The European Commission proposed today (18 November) to include seafarers at sea within the scope of five European Union labour law directives.
The change would bring the rights for sailors at sea in line with the rights of those docked at port. Rights for those at port were agreed in a separate proposal earlier this year.
The commitments to both were made by EU member states when they signed the international Maritime Labour Convention in 2006.
The proposal would give sailors the same information and consultation rights in all 28 EU member states as on-shore workers in cases of collective redundancies and transfers of undertakings. They would also have the right to participate in European Works Councils.
Some labour directives currently allow member states to exclude seafarers from their right to information and consultation. This has led to seafarers being treated differently in several countries.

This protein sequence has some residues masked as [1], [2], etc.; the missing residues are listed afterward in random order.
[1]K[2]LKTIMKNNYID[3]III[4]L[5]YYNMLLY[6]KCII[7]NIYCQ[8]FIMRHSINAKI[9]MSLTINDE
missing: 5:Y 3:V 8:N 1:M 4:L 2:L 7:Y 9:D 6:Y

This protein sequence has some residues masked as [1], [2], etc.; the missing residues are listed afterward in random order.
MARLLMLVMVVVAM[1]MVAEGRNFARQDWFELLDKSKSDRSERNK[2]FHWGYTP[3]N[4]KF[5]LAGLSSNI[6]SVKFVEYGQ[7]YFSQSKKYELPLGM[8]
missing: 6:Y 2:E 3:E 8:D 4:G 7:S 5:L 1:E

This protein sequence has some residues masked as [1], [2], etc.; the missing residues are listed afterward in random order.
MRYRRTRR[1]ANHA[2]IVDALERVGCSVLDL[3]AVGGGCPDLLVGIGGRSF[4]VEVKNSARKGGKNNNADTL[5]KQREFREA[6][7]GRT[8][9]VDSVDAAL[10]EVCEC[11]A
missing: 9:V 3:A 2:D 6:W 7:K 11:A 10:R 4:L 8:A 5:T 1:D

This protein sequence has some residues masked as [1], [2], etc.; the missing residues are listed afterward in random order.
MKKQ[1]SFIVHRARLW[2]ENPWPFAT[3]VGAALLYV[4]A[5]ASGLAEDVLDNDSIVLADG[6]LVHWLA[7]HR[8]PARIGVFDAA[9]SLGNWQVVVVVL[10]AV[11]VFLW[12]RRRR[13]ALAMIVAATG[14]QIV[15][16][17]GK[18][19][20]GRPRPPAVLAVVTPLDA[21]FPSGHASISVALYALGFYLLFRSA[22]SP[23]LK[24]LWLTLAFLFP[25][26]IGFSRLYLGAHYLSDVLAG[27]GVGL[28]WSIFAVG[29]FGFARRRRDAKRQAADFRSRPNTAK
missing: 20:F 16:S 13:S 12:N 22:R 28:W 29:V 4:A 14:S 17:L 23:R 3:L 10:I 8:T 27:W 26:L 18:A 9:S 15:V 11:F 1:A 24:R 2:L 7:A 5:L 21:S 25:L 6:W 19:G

The new proposal would amend the Employer Insolvency Directive, the European Works Councils Directive, the Information and Consultation Directive, the Collective Redundancies Directive and the Transfer of Undertakings Directive.
The proposal includes a transition period of 5 years to take account of the differences in member states. While some have taken advantage of the ability to exclude seafarers from working guarantees, others have not.
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“Off-shore and on-shore workers should have equal rights, in particular when it comes to such a fundamental right as information and consultation,” said László Andor, European Commissioner for employment, social affairs and inclusion. “This proposal would improve the living and working conditions of seafarers and so help to attract more young people to work in the maritime sector.”